Tuesday, February 28, 2006


It's tough to be a disability advocate in Rochester today...

Jason McElwain, a young man from Greece who has autism had an awesome, high-scoring basketball game this weekend that has been seen all over the world was on the front page of the paper this morning. It is an wonderful, heartwarming story and yet...

The advocate in me (and my friends across the country) keeps asking questions like, "if he's a gifted athlete why was he only on the court for the last five minutes of the last game of his senior year?"

If I did ask--and I wouldn't dare--someone would say, "Can't you just be grateful?"

Well...yes. And I am.

Are other gifted athletes grateful to sit the bench and only play the last 5 minutes of their senior year?

Another question: Why haven't any of the news articles (except this morning's by Scott Pitoniak) and any of the TV coverage used person-first language?

I expect that this is because calling him "autistic" from the get-go sets up lower expectations in the reader/viewer which makes his stellar performance a bigger surprise and more exciting. This of course proves both that disability-first language does set up lower expectations and that Jason is indeed a basketball player who also has autism--he is not defined by his disability. In fact, no one is.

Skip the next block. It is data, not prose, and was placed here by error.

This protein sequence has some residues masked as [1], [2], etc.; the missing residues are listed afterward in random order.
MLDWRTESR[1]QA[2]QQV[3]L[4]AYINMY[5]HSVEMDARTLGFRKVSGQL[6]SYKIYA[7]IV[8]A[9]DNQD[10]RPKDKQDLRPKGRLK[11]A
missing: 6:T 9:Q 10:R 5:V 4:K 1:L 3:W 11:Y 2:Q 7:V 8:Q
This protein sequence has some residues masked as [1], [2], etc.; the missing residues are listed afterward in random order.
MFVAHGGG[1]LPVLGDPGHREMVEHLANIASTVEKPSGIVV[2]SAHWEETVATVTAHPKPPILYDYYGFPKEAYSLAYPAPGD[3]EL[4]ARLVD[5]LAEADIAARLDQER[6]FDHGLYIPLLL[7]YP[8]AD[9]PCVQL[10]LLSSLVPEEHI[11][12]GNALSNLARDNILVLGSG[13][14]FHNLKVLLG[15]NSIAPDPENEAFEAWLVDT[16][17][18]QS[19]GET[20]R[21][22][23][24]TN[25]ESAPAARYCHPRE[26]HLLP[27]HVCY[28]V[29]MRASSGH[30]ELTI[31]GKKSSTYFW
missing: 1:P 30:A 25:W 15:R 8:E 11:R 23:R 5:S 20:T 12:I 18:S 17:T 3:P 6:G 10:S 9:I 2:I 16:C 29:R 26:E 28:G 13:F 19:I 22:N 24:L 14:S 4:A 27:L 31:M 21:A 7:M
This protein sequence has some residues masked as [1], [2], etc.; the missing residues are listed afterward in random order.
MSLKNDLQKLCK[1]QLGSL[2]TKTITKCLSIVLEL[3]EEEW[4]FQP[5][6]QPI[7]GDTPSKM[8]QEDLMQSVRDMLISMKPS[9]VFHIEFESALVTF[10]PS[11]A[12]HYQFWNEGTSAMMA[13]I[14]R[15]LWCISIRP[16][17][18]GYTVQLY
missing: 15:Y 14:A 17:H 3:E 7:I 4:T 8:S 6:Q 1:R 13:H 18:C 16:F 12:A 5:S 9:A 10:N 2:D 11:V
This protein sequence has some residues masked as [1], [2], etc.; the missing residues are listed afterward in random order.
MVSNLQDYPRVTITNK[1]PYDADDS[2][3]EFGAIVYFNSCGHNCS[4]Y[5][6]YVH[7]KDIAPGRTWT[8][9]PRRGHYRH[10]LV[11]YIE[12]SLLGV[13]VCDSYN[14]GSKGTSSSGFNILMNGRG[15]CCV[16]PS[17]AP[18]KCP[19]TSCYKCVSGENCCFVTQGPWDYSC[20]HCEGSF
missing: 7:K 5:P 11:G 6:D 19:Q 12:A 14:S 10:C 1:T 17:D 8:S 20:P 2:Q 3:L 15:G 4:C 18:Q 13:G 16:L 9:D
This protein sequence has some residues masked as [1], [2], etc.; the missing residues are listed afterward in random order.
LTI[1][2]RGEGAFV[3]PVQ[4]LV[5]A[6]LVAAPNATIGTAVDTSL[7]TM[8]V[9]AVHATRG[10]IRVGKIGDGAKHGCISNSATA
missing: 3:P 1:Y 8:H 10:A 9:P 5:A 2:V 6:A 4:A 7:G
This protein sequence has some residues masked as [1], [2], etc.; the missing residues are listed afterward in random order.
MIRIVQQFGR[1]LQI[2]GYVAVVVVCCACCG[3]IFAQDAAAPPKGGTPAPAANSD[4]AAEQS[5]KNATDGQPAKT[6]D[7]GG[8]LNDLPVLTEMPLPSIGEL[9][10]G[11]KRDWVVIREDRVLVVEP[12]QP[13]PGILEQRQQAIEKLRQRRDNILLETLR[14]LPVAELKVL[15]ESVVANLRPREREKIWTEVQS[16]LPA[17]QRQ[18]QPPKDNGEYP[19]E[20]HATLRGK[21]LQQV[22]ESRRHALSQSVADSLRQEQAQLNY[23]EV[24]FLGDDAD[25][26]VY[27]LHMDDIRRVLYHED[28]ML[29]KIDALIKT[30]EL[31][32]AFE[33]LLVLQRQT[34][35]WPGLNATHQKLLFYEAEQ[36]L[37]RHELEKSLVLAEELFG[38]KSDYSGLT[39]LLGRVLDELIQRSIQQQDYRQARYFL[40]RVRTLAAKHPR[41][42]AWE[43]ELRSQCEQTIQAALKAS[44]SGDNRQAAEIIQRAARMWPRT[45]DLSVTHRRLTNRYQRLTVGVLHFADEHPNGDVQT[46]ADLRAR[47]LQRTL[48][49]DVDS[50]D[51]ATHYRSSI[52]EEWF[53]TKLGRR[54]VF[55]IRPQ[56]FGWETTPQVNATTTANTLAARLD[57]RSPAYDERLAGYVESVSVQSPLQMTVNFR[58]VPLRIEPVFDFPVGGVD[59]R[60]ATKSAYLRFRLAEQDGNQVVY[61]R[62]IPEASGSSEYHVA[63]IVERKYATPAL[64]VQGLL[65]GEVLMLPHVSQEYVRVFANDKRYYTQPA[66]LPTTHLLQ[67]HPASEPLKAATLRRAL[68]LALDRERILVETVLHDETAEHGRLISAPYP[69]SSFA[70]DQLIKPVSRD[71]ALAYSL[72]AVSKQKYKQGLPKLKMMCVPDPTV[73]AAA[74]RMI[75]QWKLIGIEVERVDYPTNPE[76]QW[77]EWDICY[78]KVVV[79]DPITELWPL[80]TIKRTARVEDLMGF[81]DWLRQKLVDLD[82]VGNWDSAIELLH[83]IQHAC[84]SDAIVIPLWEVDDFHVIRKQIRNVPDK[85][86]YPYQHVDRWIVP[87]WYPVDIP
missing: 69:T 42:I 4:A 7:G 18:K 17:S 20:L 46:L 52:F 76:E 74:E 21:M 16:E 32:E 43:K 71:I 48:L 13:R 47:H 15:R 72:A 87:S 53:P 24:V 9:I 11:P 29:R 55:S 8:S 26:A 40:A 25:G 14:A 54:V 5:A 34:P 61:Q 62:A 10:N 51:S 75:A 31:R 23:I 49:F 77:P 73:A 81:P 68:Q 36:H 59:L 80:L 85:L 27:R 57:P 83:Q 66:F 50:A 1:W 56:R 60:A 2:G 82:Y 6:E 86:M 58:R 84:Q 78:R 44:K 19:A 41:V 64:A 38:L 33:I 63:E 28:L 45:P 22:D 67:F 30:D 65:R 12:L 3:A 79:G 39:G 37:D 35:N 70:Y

I know. I really am grateful.

And, does presenting J-Mac's accomplishment as a miracle let us off the hook? Are we settling for feeling good when we should be challenged? Miracles after all can't be replicated or built upon--just marvelled at... Is that enough?


Then we turn to the B section of the paper to learn that Liftline prices are going up related to zones and distances. Just this week I heard a radio ad saying the "regular" buses will now have one low fare, regardless of zone or distance.

It does cost more to travel from the suburbs to the city than within the city. RGRTA won't charge me more to make those trips, but they will charge more for my friends with disabilities.

Public transportation issues are always thorny, can't we just be grateful?

Are my neighbors grateful to get to leave their houses for work or play? Are they grateful when they are charged more than their neighbors for the same service?

Then back to the front page to find out that creating a center/museum in our city that pays tribute to civil rights activist Frederick Douglas is proving nearly impossible...

I don't have my thesaurus handy. Is grateful another word for frustrated?